a Christian clientele, he exclaimed, “Well, I’ll be a son of a bitch!” To which the desk clerk is supposed to

have replied: “If you can prove that, I can get you in anywhere.”

By the time Conrad and Barbara decided on Palm Beach for their next residence, they already owned luxurious manor houses in London, Toronto and New York. But their purchase of 1930 S. Ocean Blvd., formerly owned by Siegfried Otto of Germany, was the most extravagant of all. They paid $9-9 million for the property, then proceeded to rebuild it, which was unusual even by Palm Beach’s overindulgent standards.

Ocean Boulevard, the sliver of prestigious land on which the Black residence squats, is just wide enough to contain their mansion and a two-lane road. What makes the house unique is that, along with the dozen palaces situated along the boulevard, it enjoys twin seascapes:

the heaving Atlantic Ocean at sunrise and the smooth expanse of Lake Worth (hooked into the Intracoastal Waterway) at sunset. But living in such an exclusive enclave presents a problem: after all, one doesn’t want to be seen crossing the highway (“Much too public, darling...”). At the residence purchased by the Blacks, this dilemma was solved by having a tiled tunnel under Ocean Boulevard, which opened up to 300 feet of private oceanfront.

To their already palatial quarters, the Blacks added a private movie theatre, a twostorey guest house, new servants’ quarters, a swimming pool cabana with its own kitchen—in fact, so many new features that their listing is described by real estate agent Linda Gary as “a gorgeous, British Colonial-style estate, completely rebuilt in 2000 for its present owners.” The 21,000-sq.-foot Black residence is a collage of balconies and loggias—Italian arcades that open to the air on one side. The dwelling includes a magnificent wood-panelled library, plus a very special spiral staircase that leads to the Martello tower, which commands a utopian view of most of the island. The double stairwell is carved out of black onyx, a semi-precious stone whose use dates back to Roman times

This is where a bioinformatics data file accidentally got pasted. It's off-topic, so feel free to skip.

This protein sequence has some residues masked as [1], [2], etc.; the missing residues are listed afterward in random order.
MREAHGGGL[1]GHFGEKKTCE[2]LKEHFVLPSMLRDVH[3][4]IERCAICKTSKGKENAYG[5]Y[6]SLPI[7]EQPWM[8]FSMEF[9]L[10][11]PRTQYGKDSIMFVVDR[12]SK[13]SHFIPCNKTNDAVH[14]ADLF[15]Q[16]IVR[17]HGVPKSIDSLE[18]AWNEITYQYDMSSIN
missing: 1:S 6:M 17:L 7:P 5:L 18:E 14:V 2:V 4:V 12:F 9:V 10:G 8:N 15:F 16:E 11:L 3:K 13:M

when it was fashioned into vases and cups. The interior decor features the gold-fringed American flag that once

hung behind Franklin Roosevelt’s White House desk. The mini-palace, which has five bedrooms (decorated with vintage furniture) and eight bathrooms, is set into a lush Versailles-style landscape that includes tennis courts and a heated pool. The renovations were so costly that by 2002, the house the Blacks had purchased for less than $10 million five years earlier was appraised by Palm Beach County officials as being worth $17 million. Currently it is for sale at $35-5 million. When they placed their stately chateau on the market nearly two years ago, the Blacks must have figured that all their other renovations had more than doubled the value of their original investment. That price may well be attainable, once the property’s legal shackles have been removed. Meanwhile, the fate of his extravagant pied-à-terre on America’s Gold Coast will continue to be a pivotal factor at Conrad Black’s criminal trial, due to begin next March. M